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Cash for Clunkers Deadline at 8 p.m. Today

The government's Cash for Clunkers program expires at 8 p.m., as the program runs out of its original and supplemental funding.

As of 7 a.m. today, participating dealers have submitted 635,186 transactions to the government for their $4,500 reimbursement for each clunker turned in. The total outlay to come is about $2.9 billion, so that's near the total sum allotted.

CNBC autos reporter Phil LeBeau reported this morning that he's received e-mails from a number of buyers who say they are stuck in "clunker purgatory," meaning they have turned in their clunker and paid for a new car but their dealer has not yet handed over their new car. Why? Because the dealer hasn't gotten its $4,500 government check yet.

This has been extensively reported by The Post's Dana Hedgpeth, and you can read about that by clicking here.

The clunkers program is the only stimulus program so far that has "worked," and we put "worked" in quotes for a number of reasons:

-- It's been the most visible of stimulus programs and it has national reach, unlike parochial paving projects paid for by the stimulus.

-- It's been popular, meaning people have taken advantage of it, and popular, meaning it has a goal lauded by many: getting older, less-fuel-efficient cars off the road and replacing them with more fuel-efficient ones. (Though the program is *not* popular with the antique car crowd or the spare-parts lobby.)

-- It has "worked" by goosing the automakers and auto dealers with a short-term, Red Bull jolt of caffeinated money. But all that has done is burn down inventory. It was not responsible for any new cars made or any new car parts manufactured. (GM saying it's increasing capacity later this year is more a function of its post-bankruptcy turnaround.) So the program has had few upstream economic benefits. And it's unclear whether the program has actually robbed demand from the future, which means GM and Chrysler -- still on wobbly legs -- could face a serious sales decline next year.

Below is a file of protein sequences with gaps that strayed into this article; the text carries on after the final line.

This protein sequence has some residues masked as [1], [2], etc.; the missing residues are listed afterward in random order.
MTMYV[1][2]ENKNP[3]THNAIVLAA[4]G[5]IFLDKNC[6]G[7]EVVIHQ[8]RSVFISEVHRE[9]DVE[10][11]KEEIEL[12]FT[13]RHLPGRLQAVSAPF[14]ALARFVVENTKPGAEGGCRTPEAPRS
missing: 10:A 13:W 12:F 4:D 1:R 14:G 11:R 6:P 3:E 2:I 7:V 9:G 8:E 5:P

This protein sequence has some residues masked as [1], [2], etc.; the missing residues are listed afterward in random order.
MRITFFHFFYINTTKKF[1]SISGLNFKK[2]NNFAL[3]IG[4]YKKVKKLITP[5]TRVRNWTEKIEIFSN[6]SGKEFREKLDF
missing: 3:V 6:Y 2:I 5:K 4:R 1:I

That being said, if you're still thinking about taking advantage of the program, you've got about six hours left.

-- Frank Ahrens

By Frank Ahrens  |  August 24, 2009; 1:53 PM ET
Categories:  The Ticker  | Tags: Chrysler, GM, cash for clunkers  
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What amused me was the fact that Oklahoma Senator Tom Coburn, so opposed to an activist federal government that I wonder how he can bear to serve in it, denounced the Clunkers program vigorously on the floor of the Senate then said, in a very mild tone of voice, "But I have to admit, the car dealers in my state are all for it." Car dealers, of course, tend to be Republican in outlook, so I am sure there is a great deal of cognitive dissonance in the Sooner state on this program.

Posted by: jhpurdy | August 24, 2009 3:05 PM | Report abuse

If consumers have or can borrow so much money that they try to buy more goods than can be produced by plants running at capacity, this spending only bids up prices and makes the same amount of goods cost more.

If merchants and others try to increase their stocks so as to profit by the rise in prices, they bid up prices further.

Cash for Clunkers will take 7 plus years to repay, but the goal is to keep prices higher than market demand allows. People wouldn't buy, so if they give money away the cars can sell at what the market wouldn't bear and the government takes a huge loss. Wasn't it bad enough that the automakers were taking huge losses? It's a false economy, being run with false thinking. The losses are true. Love is profit and has plenty of demand.

Posted by: Dermitt | August 24, 2009 3:57 PM | Report abuse

I am a single dad. I am really struggling to get the boys throught college. The older one is in the Marine Corps reserves and gets some help. I've gone two winters in the mountains of NC with no heat in my 1995 Mercury. Only one window will roll down and it took two hand and some skill to close the door. I was gonna drive it till the wheels fell of and it was almost to that point.

I now have a 2009 KIA with a $175.00 per month payment. The dealer seemed pretty happy too. This car has changed my life.

PS: I'm working two jobs and am debt free but the down payment was a barrier to a new car.

Posted by: willandjansdad1 | August 24, 2009 4:21 PM | Report abuse

The program requires the scrapping of your eligible trade-in vehicle, and that the dealer disclose to you an estimate of the scrap value of your trade-in. The scrap value, however minimal, will be in addition to the rebate, and not in place of the rebate.


Posted by: jimhenry2508 | August 25, 2009 12:31 AM | Report abuse

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